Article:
Amazon and disruptive organizations like it all have one thing in common – they bring discipline to disruption and growth. And you can as well – the solution is simple, but that doesn’t make it easy. There are three ways to impose order to drive exponential change.
The first is to invest in openness to create trust and accountability. In an open organization, your success and failures become readily available to everyone in the organization. There is no place for backroom lobbying or politics, where personal relationships trump facts and data. High performers get the recognition they deserve, mediocre performers up their game, and poor performers get ousted. Transparency clears the air and creates a single version of the truth that everyone sees and agrees is real.
Open organizations share not just their successes but also their problems and setbacks. They believe that the more people know about issues, the better they will be to overcome obstacles. That’s because learning happens when mistakes are made, attempts fail, and pilot tests crash. Unless these failures get shared openly and widely, each person is limited to learning only from their own experiences. Rather than spending precious energy defensively covering up problems and setbacks, openness encourages people to come forward by acknowledging the value of the learning that comes from failure.
Being open is hard for most leaders because we’ve been trained throughout our careers to believe just the opposite: that sharing is dangerous, that keeping things secret is safer, that information gives you power. We fear that being more open means giving up control. But just the opposite happens: you gain power when you decide how to delegate information access and decision-making rights. By shifting responsibility and accountability to others, you earn credibility and gain their trust—and that puts the organization in a better position to create a more significant change with greater impact.
Invest in openness in the following ways:
• Measure openness and trust in your culture. You don’t need to measure everything— just a few behaviors that indicate that your efforts to create a more open, trust-based culture are working. For example, how comfortable are people talking to their boss’s boss? If there’s trust, this should be a practical action rather than becoming mired in politics.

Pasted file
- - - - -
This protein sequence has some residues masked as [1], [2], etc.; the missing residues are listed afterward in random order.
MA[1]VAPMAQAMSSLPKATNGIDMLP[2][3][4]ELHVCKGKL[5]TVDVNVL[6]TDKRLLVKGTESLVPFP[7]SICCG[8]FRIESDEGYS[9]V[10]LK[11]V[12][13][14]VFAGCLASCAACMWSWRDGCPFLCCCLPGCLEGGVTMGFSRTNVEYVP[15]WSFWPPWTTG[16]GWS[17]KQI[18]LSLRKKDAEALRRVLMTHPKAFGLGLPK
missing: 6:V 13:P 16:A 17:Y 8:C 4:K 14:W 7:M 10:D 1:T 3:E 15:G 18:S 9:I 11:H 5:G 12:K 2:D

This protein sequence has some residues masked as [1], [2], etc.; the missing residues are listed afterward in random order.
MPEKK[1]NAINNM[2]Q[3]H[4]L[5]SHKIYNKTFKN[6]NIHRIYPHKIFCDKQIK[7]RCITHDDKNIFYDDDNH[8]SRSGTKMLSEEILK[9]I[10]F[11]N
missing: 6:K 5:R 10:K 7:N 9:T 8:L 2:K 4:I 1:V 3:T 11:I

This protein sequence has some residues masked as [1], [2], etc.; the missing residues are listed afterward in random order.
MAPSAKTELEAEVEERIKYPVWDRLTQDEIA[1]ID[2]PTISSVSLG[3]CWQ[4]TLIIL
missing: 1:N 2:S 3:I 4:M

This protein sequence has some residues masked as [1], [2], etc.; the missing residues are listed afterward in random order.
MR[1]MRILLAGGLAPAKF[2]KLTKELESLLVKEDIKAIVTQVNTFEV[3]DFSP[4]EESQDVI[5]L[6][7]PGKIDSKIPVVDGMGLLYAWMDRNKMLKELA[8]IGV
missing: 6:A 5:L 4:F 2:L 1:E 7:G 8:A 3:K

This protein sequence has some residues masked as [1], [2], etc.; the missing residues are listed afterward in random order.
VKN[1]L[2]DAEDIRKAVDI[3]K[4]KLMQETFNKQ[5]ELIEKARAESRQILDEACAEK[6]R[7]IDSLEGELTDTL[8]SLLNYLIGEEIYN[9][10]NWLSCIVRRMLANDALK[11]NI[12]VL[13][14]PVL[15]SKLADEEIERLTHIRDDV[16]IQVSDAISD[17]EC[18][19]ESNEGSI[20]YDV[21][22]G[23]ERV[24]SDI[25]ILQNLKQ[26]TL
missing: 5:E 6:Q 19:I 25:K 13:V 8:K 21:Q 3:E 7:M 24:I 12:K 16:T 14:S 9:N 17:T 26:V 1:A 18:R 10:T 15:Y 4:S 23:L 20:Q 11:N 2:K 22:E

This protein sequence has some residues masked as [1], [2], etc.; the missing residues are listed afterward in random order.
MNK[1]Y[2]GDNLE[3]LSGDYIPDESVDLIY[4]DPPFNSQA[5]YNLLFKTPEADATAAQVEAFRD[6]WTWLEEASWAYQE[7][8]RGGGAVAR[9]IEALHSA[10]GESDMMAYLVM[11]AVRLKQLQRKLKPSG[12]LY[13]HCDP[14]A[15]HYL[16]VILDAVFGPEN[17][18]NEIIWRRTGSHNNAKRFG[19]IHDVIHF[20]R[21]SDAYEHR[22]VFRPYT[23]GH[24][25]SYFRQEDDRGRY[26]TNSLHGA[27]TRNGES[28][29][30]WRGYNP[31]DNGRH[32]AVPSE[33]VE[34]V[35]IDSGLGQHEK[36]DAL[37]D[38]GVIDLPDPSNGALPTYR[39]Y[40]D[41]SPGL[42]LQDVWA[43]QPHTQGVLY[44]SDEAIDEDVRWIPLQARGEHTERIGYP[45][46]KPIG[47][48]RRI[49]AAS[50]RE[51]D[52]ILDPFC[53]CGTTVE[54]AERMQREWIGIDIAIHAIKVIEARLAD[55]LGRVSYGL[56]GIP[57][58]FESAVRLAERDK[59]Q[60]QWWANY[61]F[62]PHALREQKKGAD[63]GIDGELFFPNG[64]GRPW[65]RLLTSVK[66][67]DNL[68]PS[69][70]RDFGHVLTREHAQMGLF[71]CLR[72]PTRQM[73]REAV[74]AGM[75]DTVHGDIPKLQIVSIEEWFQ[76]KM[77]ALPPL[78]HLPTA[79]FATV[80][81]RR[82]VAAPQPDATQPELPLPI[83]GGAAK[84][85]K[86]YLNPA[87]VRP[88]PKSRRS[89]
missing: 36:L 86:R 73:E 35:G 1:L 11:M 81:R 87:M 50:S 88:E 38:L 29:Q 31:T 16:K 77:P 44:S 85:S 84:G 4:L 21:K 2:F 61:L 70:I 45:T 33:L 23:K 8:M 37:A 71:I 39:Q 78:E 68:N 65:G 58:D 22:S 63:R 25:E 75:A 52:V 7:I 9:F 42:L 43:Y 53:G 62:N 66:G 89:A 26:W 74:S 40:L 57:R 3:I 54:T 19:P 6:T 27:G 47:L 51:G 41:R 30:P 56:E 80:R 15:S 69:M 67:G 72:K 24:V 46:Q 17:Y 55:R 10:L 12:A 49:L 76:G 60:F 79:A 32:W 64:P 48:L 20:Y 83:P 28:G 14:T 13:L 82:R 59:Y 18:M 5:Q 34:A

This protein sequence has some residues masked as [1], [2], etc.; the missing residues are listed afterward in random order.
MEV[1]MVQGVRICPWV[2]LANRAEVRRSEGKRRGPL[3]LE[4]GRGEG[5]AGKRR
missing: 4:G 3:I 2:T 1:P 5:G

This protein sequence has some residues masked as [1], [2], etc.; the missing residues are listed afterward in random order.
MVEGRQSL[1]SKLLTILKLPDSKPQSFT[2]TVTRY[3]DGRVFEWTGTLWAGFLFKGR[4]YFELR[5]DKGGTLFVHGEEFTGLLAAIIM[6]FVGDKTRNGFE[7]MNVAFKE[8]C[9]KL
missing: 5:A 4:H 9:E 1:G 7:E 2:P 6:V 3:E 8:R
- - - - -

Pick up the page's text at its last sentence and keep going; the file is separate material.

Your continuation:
• Put vital data and information where people can best use them. Ensure that the data that will most sway a decision are readily available to the people who need it. At the start of the pandemic started, one organization I worked with realised that only executives had access to crucial customer data and metrics. Giving read-only access to anyone working on customer-facing initiatives signaled that the leaders trusted employees to use customer analytics wisely. This isn’t about breaking down data silos to create a 360-degree view of the customer, but strategically placing windows between them so that the information your organization already can to the people who can use it to create impact.
• Jump-start information sharing with your participation. Among the most underused tools in an organization are enterprise collaboration tools and platforms, like SharePoint, Teams, and Slack. Sharing needs to start at the top, so find ways to share updates on how things are going, provide insight into how decisions are made, and solicit questions to create engagement. All of these actions will break down the power distance that naturally exists between levels and build deeper trust within the organization.
Second, develop agency in people, namely the capacity to act independently and make their own choices to see themselves as owners. There are few things more debilitating than feeling powerless or that what you do doesn’t matter. In my work with organizations, the top reason why people don’t take action is “I don’t have permission.” What a shame and waste of time to be waiting around for someone to give you the go-ahead.
The problem is that, like openness, we’ve been trained not to have agency to establish and keep order. Keep your head down, and don’t ask questions. Don’t think about a better way to do something – that’s above your pay grade. Or when we get up the nerve to say something, nothing happens. It’s either not heard or simply ignored. So why keep trying to be heard, seen, and known?
In contrast, disruptive organizations support employees to see themselves as owners and leaders of their transformation strategy. When they identify a need for change, they make it happen—and do so regardless of their actual title or role. People who have agency feel responsible for thinking about the organization’s good and making decisions based on its longterm interests.
The key to establishing order in such an environment links back to openness – when it’s clear what the strategy is, and there’s accountability for your actions, it serves as a natural check to undesirable behavior.
Establishing and supporting agency requires systematically doing three things: